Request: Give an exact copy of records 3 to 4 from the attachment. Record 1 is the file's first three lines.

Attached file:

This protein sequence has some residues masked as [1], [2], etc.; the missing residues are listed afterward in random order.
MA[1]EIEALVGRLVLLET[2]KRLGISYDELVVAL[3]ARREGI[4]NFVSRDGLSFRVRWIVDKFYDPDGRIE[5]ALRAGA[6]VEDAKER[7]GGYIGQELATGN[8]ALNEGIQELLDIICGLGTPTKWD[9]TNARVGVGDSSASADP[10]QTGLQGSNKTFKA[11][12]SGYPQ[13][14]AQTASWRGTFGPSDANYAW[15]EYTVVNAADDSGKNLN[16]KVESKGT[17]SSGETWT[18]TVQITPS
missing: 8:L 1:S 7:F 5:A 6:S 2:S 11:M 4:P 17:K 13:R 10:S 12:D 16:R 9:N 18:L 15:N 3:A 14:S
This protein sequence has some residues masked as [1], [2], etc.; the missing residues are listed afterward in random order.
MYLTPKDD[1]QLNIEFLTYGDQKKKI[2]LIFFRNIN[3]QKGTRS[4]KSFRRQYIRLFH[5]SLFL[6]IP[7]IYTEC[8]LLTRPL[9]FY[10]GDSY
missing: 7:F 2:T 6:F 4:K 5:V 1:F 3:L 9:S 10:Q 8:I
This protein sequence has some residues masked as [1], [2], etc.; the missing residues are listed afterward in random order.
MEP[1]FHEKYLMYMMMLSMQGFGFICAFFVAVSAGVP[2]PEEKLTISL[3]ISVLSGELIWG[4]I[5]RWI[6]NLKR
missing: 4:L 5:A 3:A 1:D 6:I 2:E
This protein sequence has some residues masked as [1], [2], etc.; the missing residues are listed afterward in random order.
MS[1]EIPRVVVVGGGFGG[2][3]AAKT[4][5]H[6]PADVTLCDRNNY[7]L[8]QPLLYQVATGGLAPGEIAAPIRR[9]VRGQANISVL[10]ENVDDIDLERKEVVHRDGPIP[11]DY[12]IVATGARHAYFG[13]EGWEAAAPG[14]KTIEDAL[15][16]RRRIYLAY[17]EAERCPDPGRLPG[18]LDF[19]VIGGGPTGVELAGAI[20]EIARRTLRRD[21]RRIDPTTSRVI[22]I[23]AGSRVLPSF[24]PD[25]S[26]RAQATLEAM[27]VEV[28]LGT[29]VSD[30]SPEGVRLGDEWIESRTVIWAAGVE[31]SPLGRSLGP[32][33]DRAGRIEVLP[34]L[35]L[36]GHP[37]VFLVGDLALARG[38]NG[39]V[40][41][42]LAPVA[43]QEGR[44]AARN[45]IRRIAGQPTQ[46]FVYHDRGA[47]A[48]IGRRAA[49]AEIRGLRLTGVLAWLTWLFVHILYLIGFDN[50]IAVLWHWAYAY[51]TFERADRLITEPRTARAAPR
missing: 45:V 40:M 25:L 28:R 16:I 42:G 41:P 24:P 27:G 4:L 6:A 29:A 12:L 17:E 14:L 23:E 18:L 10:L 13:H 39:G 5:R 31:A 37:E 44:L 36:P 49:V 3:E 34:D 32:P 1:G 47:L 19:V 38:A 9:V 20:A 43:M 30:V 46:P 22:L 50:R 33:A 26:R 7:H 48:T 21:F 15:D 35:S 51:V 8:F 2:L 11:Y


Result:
This protein sequence has some residues masked as [1], [2], etc.; the missing residues are listed afterward in random order.
MEP[1]FHEKYLMYMMMLSMQGFGFICAFFVAVSAGVP[2]PEEKLTISL[3]ISVLSGELIWG[4]I[5]RWI[6]NLKR
missing: 4:L 5:A 3:A 1:D 6:I 2:E
This protein sequence has some residues masked as [1], [2], etc.; the missing residues are listed afterward in random order.
MS[1]EIPRVVVVGGGFGG[2][3]AAKT[4][5]H[6]PADVTLCDRNNY[7]L[8]QPLLYQVATGGLAPGEIAAPIRR[9]VRGQANISVL[10]ENVDDIDLERKEVVHRDGPIP[11]DY[12]IVATGARHAYFG[13]EGWEAAAPG[14]KTIEDAL[15][16]RRRIYLAY[17]EAERCPDPGRLPG[18]LDF[19]VIGGGPTGVELAGAI[20]EIARRTLRRD[21]RRIDPTTSRVI[22]I[23]AGSRVLPSF[24]PD[25]S[26]RAQATLEAM[27]VEV[28]LGT[29]VSD[30]SPEGVRLGDEWIESRTVIWAAGVE[31]SPLGRSLGP[32][33]DRAGRIEVLP[34]L[35]L[36]GHP[37]VFLVGDLALARG[38]NG[39]V[40][41][42]LAPVA[43]QEGR[44]AARN[45]IRRIAGQPTQ[46]FVYHDRGA[47]A[48]IGRRAA[49]AEIRGLRLTGVLAWLTWLFVHILYLIGFDN[50]IAVLWHWAYAY[51]TFERADRLITEPRTARAAPR
missing: 45:V 40:M 25:L 28:R 16:I 42:G 41:P 24:P 27:G 4:L 6:A 29:A 12:L 17:E 14:L 23:E 18:L 10:L 13:H 39:G 5:R 31:A 37:E 44:L 36:P 49:V 3:E 34:D 32:P 1:G 47:L 19:V 38:A 9:V 20:A 43:M 30:V 46:P 22:L 50:R 33:A 26:R 7:H 48:T 21:F 15:D 35:S 51:V 8:F 2:L 11:Y